Kristen Frimpongmaa Agyeman-Prempeh ‘21

First and foremost, I want to show my utmost gratitude and appreciation to you for granting me a full scholarship to study at this prestigious institution. This scholarship has been a great relief and a gift to me and my family. Since my twin brother (whom by God’s grace has also been granted a full scholarship for tuition) and my elder brother are also schooling here, the scholarship that you have granted me has reduced the financial burden on my parents and has given me a sound mind to focus on my studies and explore all the opportunities the school has to offer. For this, I would like to say thank you very much.

I want to show my utmost gratitude and appreciation to you for granting me a full scholarship to study at this prestigious institution. This scholarship has been a great relief and a gift to me and my family.

My name is Kristen Frimpongmaa Agyeman-Prempeh. I am 18 years of age and the last of eight children of my parents. We reside in Accra but hail from Ejisu Kwaso in the Ashanti region of Ghana. I completed my high school at Achimota Senior Secondary School in Accra. Here at Ashesi University, I am studying Electrical Engineering.

Ashesi began with an orientation week which was fun, exciting and involving. I made a few new friends and met with old ones as well. One thing we were told during the orientation week was that Ashesi would be how we made it; we could either make it fun or boring. For me, I chose my Ashesi experience to be fun and it has been. It has been fun meeting my roommates and making new friends, learning how to program and joining the Kingdom Christian Fellowship Choir. I have also had the pleasure of playing badminton, volleyball and table tennis during my leisure time. I take five courses here at Ashesi: Ashesi Success, Calculus, Computer Programming in Engineering, Written and Oral Communication, and Foundations of Design and Entrepreneurship.

Amongst all the courses I take, Computer Programming in Engineering is my favorite. Aside from the fact that I am learning how to do something new (programming), the course is teaching me to think carefully and critically about things and how to solve problems. This is in line with what I want to achieve in the future, which is to make a great impact in the world by solving problems using technology.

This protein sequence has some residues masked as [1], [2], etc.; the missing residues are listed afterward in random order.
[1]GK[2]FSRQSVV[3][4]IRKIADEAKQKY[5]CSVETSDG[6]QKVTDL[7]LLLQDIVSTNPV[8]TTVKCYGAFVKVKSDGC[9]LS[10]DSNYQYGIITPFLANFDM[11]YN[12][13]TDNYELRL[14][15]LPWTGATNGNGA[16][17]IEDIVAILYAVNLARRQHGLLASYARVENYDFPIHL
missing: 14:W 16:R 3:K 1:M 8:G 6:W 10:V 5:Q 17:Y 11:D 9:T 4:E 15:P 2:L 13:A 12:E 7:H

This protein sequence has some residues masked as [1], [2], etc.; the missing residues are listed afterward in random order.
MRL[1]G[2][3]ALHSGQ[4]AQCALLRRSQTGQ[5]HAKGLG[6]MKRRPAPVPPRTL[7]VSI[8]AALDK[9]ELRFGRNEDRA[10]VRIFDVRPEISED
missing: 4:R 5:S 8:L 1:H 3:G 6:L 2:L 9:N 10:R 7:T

Overall, my experience at Ashesi has been amazing. I have learned a few things within this short time at Ashesi and that is to work and relate with people from different backgrounds and cultures. I have also learned to tolerate the views of others.

Once again, thank you so much for giving me this scholarship. I will do my best at Ashesi so that you will be proud that you sponsored me. You have played a great role in my life by funding my education. God bless you.


Sybil Meselebe ‘20

Sybil describes her first year as a Computer Engineering student as exciting and informative. “I met so many people from diverse cultures and learned so many things as I was exposed to the many beautiful cultures of Africa.”

Though as “the real work began,” Sybil worried about her aptitude for physics, a subject she had struggled with in high school. She needn’t have. At Ashesi, physics proved to be one of her best subjects. “I could easily look up videos from physics professors and get clarifications on concepts covered in class…In my new and conducive environment, learning physics was fun and easier.”

One of Sybil’s favorite physics projects of the year was the Egg Drop Challenge. “The experiment required that we build a system that can house vaccines that would be dropped from a height into a village. With my partner, we came up with the idea of using a tennis ball. First, we cut the top part of our tennis ball. We lined the insides of the ball with fluoride toothpaste and then placed a raw egg into it. We allowed the toothpaste to dry around the egg and then sealed the ball. We then dropped the ball from a height of five meters. Our project was the smallest and won the admiration of the lecturers. Unfortunately, the egg did not survive. This did not deter me in any way from enjoying the project. I only learned better what to do the next time I construct a project like that.”

Looking back on her first year, Sybil says “being at Ashesi has brought so much light into my life. Regardless of the work load, I am much happier these days. I have learned so much about myself that I never could have had I not been here. I have grown intellectually and I treat life more positively than I did before. I am extremely grateful for the opportunity to earn an education at this university…All I can say is thank you.”